A new Liberian film named "Hell's Gate" premieres Friday in the capital Monrovia, about two lovers whose wedding plans are upended when the deadly Ebola virus strikes.
An outbreak of the disease raged in Liberia, Sierra Leone and Guinea in 2014-16, killing more than 11,300 people across the three countries.
"There is a need to have a document on what devastated our country during the Ebola outbreak," the film's executive producer Cosme Pulano told AFP.
Already decimated by back-to-back civil wars from 1989 to 2003, Liberia was the country the worst hit by the West African Ebola crisis. More than 4,800 people died.
Pulano said he hoped "Hell's Gate" would serve an educational purpose since the disease "could return anytime."
West Africa is currently free of Ebola but the Democratic Republic of Congo has an ongoing outbreak. The much-feared virus has killed 2,199 there since August 2018.
Not everyone in Monrovia is keen on revisiting the painful episode.
"I am not going there," said Adams Zeogar, an Ebola survivor, referring to the film.
Although he agreed that discussing Ebola was important, he said he wanted to avoid reminders of "this horrible past".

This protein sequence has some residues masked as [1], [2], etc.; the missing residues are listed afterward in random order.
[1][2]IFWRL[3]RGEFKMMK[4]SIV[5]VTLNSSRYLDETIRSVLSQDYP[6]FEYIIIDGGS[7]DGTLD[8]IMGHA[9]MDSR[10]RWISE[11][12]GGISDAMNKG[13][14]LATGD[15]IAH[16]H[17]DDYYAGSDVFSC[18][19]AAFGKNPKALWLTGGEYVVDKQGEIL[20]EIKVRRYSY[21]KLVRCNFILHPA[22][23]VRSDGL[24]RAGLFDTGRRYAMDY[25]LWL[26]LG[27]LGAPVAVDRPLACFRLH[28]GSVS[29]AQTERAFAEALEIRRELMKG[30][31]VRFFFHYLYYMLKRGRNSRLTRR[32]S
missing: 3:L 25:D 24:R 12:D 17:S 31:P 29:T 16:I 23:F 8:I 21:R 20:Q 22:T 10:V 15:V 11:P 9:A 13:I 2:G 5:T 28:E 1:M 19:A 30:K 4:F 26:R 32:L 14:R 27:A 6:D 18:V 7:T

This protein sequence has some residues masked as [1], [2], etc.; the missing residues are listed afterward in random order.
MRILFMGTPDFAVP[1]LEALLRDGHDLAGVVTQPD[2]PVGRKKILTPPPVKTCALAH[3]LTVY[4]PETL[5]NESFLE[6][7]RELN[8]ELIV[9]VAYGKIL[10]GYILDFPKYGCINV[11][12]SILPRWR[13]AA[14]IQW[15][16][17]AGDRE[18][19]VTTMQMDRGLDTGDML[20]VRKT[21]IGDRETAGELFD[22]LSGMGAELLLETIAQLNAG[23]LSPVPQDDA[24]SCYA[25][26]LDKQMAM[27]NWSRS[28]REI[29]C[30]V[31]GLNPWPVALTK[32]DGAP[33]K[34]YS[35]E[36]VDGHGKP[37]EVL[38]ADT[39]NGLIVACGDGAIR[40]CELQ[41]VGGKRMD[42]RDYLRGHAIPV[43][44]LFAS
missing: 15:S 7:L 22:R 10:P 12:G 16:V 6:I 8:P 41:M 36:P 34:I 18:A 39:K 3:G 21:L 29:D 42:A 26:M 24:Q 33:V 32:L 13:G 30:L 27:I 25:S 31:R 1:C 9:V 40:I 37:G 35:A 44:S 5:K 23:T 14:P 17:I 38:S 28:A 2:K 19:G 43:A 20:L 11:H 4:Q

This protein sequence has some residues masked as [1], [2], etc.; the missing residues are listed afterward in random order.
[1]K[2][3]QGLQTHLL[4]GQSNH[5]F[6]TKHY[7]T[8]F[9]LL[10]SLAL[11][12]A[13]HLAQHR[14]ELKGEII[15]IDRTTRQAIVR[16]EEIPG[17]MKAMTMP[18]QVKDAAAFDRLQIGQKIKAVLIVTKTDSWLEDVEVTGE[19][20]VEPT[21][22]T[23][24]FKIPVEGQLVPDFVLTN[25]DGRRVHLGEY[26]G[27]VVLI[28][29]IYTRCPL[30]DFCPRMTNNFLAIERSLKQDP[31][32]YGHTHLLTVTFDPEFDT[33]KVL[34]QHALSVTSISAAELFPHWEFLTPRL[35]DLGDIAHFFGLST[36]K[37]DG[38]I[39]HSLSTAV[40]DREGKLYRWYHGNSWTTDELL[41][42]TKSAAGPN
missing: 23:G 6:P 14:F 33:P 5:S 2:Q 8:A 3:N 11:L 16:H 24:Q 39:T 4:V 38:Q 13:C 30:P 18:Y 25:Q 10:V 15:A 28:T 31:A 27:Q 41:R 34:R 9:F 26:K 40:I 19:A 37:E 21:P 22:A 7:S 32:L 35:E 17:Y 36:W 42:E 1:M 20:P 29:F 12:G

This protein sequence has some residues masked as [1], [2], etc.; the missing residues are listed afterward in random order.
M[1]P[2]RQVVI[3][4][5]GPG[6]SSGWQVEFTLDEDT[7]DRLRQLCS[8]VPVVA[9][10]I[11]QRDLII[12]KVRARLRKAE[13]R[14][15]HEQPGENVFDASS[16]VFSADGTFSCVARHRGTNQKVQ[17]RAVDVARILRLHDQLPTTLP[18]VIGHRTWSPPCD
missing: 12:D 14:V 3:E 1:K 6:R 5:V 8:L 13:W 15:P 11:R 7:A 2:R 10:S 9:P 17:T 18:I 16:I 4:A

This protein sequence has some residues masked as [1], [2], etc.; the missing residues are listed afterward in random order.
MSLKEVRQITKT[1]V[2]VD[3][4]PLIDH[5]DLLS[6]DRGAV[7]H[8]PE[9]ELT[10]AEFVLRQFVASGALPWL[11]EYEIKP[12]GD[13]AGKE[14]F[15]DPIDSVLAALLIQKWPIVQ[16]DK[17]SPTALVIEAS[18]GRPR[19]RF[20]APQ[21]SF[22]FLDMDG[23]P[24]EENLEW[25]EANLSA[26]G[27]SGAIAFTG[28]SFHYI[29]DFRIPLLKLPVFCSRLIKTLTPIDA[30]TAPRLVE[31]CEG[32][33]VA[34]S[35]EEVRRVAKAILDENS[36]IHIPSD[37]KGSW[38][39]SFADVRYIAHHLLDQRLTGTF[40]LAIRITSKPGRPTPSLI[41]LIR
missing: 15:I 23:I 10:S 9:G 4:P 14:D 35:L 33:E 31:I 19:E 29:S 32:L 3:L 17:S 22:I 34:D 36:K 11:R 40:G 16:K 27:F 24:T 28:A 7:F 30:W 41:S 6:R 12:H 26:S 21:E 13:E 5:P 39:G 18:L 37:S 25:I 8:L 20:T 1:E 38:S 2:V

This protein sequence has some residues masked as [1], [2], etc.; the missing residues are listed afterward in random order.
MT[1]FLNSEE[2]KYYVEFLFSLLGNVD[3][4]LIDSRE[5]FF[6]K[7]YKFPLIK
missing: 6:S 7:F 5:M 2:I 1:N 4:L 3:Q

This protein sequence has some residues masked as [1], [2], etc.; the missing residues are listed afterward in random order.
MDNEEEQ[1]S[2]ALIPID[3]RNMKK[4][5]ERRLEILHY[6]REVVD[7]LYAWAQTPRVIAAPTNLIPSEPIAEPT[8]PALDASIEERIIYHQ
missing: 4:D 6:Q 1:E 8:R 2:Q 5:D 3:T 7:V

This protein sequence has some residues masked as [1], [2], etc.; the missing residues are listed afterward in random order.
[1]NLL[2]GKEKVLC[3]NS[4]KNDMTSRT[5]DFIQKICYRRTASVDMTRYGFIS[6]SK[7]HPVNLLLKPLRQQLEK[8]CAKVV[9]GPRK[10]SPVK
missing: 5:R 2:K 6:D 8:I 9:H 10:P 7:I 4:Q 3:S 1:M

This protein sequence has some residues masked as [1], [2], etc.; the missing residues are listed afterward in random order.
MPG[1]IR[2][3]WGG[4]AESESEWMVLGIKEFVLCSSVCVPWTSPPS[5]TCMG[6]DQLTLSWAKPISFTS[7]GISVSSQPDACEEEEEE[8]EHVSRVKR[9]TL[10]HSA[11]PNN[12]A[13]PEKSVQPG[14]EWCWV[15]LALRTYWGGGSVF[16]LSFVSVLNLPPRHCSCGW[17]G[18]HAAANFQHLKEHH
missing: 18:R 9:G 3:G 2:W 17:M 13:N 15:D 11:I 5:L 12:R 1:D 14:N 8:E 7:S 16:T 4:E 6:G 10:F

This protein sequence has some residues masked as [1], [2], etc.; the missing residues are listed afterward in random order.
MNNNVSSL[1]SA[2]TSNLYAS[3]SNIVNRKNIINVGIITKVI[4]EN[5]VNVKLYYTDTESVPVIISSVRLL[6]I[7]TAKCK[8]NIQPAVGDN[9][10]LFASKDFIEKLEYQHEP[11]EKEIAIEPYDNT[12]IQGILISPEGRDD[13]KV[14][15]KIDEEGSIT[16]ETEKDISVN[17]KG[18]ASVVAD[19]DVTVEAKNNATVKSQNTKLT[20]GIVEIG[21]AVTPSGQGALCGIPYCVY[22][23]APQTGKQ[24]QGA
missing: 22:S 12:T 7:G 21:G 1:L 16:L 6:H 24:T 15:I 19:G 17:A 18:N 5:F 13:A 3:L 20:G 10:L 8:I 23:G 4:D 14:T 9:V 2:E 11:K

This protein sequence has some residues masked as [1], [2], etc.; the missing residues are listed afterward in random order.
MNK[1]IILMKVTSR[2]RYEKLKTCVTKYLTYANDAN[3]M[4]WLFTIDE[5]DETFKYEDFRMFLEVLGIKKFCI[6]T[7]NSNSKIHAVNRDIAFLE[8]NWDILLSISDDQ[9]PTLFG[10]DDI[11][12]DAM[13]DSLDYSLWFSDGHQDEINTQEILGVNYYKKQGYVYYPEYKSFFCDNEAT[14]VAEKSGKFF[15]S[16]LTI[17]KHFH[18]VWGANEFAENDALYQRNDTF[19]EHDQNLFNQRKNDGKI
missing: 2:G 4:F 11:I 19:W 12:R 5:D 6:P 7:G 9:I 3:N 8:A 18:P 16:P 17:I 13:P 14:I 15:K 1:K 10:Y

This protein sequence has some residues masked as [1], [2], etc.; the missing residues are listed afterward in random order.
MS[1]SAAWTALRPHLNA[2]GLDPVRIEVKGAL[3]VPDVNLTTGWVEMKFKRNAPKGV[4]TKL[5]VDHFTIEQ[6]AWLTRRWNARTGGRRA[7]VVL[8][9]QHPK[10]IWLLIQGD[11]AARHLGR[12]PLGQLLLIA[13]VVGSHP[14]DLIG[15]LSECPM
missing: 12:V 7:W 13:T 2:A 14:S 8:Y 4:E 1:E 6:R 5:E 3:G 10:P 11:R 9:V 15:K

Other people touched by the crisis were more positive.
"For me it's a great experience," said Dahsaw Owusu, who plays the main character's best friend in the film. The actor lost a brother and an aunt to Ebola.
The executive producer, who is also an employee at Liberia's presidential affairs ministry, barely escaped Ebola himself.
At one point during the outbreak he suffered strong headaches, he told AFP, and family members avoided him suspecting he had fallen sick.
Pulano ignored advice to visit an Ebola clinic after his sister argued that he would already have died if he were infected.
"Entering an Ebola Treatment Unit was like entering hell," he said, explaining the title of the film.
"Hell's Gate" -- which cost some $40,000 (36,300 euros) to produce -- is entirely Liberian made.
All of the 169 cast and crew members are Liberian, and Pulano wrote the script after interviewing local doctors and Ebola victims.
"There is a need for us to tell our own story," he said.
Fifteen percent of the profits will go toward Ebola orphans, according to Pulano.